Extinct Frog Rediscovered in Australia
Image credit: AP Photo
A small frog that had been declared extinct more than 30 years ago has been rediscovered in Australia. Litoria castanea, better known as the "yellow-spotted bell frog" or the "tablelands bell frog," was found in a creek bed on private property by biologists Luke Pearce and David Hunter.Hunter, who is a frog expert with the New South Wales Environment Department, commented that "this was definitely the most exciting moment of my career and I will be surprised if I repeat it." He went on to say that the discovery highlights the important roll property owners play in conservation efforts.
The property owner at this particular site is extremely excited about having this critically endangered frog species on his land, and is very much looking forward to working with us in collaboration towards the conservation of the bell frog.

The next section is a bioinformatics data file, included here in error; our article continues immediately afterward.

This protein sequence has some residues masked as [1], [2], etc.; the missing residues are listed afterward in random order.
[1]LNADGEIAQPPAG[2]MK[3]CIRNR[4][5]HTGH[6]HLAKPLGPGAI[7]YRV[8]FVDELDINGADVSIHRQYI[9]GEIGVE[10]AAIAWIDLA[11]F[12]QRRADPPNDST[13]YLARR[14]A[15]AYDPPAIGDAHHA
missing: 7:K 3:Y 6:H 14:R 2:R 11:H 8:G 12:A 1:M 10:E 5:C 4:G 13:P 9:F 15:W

The exact location of the discovery will remain a secret to protect the fragile frog population and the homeowner's property.
State Environment Minister Frank Sartor said he was "advised that finding this frog is as significant a discovery as a Tasmanian tiger."
One of the frog's and a tadpole were collected and brought to Sydney's Taronga zoo where biologists and conservationists hope to establish a captive breeding program.
Read more about frogs in Australia:
Frog Bites Off More Than It Can Chew, Eats Entire Snake
Invasive Toads in Australia Snared by Cat Food
Toad Hunters Offered Beer Bounty, say ABC
Read more about endangered species:
The Sixth Extinction is Underway: Are You Worried Yet?
Which 10 Countries Have the Most Endangered Species?
7 Weird Endangered Species Only a Mother Could Love
7 Endangered Species We Can't Believe are Single
Obama Protecting Fewer Endangered Species than Bush